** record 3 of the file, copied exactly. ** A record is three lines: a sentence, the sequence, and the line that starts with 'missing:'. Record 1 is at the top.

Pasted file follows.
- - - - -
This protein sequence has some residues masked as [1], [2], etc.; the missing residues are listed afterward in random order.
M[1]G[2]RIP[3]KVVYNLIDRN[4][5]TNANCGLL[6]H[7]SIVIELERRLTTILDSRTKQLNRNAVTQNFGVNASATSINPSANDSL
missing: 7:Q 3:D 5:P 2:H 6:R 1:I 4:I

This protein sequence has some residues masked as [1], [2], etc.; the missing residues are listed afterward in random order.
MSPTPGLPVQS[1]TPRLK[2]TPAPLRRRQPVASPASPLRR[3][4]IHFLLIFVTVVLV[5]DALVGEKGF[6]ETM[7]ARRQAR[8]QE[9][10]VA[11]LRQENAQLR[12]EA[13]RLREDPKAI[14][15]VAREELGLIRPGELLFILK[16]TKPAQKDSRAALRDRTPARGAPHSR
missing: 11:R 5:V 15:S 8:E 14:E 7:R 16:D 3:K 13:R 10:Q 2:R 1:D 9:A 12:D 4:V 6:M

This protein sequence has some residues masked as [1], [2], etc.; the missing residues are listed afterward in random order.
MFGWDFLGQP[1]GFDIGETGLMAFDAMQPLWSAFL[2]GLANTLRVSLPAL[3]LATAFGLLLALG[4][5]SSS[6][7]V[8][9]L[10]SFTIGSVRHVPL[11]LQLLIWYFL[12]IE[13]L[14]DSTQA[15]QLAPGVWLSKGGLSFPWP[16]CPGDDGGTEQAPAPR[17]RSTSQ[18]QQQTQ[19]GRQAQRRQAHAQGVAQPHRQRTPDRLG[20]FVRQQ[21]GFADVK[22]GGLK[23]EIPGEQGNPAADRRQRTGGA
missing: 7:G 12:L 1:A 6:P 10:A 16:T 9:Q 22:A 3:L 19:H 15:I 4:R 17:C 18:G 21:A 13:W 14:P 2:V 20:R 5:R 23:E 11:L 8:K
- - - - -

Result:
This protein sequence has some residues masked as [1], [2], etc.; the missing residues are listed afterward in random order.
MFGWDFLGQP[1]GFDIGETGLMAFDAMQPLWSAFL[2]GLANTLRVSLPAL[3]LATAFGLLLALG[4][5]SSS[6][7]V[8][9]L[10]SFTIGSVRHVPL[11]LQLLIWYFL[12]IE[13]L[14]DSTQA[15]QLAPGVWLSKGGLSFPWP[16]CPGDDGGTEQAPAPR[17]RSTSQ[18]QQQTQ[19]GRQAQRRQAHAQGVAQPHRQRTPDRLG[20]FVRQQ[21]GFADVK[22]GGLK[23]EIPGEQGNPAADRRQRTGGA
missing: 7:G 12:L 1:A 6:P 10:A 16:T 9:Q 22:A 3:L 19:H 15:I 4:R 17:C 18:G 21:A 13:W 14:P 2:V 20:R 5:R 23:E 11:L 8:K